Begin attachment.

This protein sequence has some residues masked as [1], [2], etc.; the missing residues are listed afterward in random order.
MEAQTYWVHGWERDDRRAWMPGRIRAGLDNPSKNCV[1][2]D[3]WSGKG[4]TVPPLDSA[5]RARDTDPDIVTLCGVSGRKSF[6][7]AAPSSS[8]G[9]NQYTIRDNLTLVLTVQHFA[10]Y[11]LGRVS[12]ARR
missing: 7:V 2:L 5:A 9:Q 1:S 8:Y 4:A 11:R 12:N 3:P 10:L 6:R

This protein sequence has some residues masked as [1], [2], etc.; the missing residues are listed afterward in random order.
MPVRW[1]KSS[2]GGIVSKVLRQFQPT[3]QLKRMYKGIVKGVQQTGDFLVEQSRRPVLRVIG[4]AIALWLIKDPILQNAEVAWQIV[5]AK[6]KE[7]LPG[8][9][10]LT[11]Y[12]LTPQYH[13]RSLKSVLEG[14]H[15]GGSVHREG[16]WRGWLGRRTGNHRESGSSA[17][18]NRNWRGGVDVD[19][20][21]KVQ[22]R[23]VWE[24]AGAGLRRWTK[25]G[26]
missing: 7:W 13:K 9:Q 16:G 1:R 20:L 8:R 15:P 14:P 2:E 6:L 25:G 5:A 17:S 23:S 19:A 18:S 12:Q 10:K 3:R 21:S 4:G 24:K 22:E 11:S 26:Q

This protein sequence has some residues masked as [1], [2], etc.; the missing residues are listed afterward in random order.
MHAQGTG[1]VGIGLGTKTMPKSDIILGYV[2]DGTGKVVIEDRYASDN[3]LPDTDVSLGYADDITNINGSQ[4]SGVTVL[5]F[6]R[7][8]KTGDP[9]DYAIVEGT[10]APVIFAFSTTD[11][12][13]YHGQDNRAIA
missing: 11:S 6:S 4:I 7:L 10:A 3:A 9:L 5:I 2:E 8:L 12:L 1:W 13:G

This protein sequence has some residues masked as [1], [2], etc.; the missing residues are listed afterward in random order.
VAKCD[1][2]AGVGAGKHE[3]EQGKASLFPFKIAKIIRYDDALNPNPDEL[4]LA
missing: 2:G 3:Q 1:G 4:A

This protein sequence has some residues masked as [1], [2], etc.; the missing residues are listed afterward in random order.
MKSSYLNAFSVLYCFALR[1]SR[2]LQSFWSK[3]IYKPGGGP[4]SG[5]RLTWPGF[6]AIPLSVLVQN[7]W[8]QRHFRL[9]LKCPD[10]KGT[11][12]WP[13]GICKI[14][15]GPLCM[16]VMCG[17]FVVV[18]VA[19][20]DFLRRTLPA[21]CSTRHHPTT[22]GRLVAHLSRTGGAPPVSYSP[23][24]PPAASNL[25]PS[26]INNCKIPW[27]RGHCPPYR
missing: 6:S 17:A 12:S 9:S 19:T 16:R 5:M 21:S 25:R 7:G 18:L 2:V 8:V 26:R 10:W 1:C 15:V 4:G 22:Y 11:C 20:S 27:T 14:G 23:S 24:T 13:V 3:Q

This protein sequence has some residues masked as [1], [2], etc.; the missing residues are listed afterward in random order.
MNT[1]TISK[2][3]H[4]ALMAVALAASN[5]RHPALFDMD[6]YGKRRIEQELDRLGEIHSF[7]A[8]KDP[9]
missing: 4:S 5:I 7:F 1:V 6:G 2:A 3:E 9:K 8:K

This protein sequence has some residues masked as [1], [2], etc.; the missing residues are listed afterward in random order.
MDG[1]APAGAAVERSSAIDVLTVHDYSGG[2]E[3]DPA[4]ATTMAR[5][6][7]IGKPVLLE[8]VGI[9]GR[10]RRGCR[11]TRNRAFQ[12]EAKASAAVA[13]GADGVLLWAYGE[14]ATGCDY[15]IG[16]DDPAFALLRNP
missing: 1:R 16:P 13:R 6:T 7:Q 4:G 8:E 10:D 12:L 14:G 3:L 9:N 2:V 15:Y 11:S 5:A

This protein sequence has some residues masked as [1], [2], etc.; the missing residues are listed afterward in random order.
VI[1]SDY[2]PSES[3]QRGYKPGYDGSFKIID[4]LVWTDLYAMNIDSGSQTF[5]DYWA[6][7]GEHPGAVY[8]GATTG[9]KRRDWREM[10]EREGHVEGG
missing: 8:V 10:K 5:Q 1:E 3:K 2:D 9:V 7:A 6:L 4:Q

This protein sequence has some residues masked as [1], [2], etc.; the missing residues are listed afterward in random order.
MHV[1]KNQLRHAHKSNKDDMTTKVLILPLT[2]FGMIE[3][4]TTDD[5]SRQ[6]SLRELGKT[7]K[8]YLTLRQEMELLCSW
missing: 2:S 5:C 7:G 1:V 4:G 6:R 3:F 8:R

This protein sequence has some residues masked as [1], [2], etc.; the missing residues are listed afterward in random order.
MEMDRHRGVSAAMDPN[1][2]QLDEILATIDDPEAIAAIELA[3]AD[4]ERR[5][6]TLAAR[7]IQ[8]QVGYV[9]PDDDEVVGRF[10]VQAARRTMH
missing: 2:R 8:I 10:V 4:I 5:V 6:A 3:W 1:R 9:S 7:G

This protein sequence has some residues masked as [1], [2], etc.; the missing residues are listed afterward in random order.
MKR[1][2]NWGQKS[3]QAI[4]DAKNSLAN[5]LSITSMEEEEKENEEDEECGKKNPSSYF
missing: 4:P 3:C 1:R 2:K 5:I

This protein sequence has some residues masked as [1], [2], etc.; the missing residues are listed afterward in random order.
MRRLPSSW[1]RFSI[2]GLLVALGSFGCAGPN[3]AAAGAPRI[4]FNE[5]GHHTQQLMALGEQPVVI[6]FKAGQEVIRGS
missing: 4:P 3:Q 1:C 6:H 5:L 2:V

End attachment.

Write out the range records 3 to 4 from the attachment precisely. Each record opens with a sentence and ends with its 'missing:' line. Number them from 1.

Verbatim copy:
This protein sequence has some residues masked as [1], [2], etc.; the missing residues are listed afterward in random order.
MHAQGTG[1]VGIGLGTKTMPKSDIILGYV[2]DGTGKVVIEDRYASDN[3]LPDTDVSLGYADDITNINGSQ[4]SGVTVL[5]F[6]R[7][8]KTGDP[9]DYAIVEGT[10]APVIFAFSTTD[11][12][13]YHGQDNRAIA
missing: 11:S 6:S 4:I 7:L 10:A 3:A 9:L 5:I 2:E 8:L 12:L 1:W 13:G

This protein sequence has some residues masked as [1], [2], etc.; the missing residues are listed afterward in random order.
VAKCD[1][2]AGVGAGKHE[3]EQGKASLFPFKIAKIIRYDDALNPNPDEL[4]LA
missing: 2:G 3:Q 1:G 4:A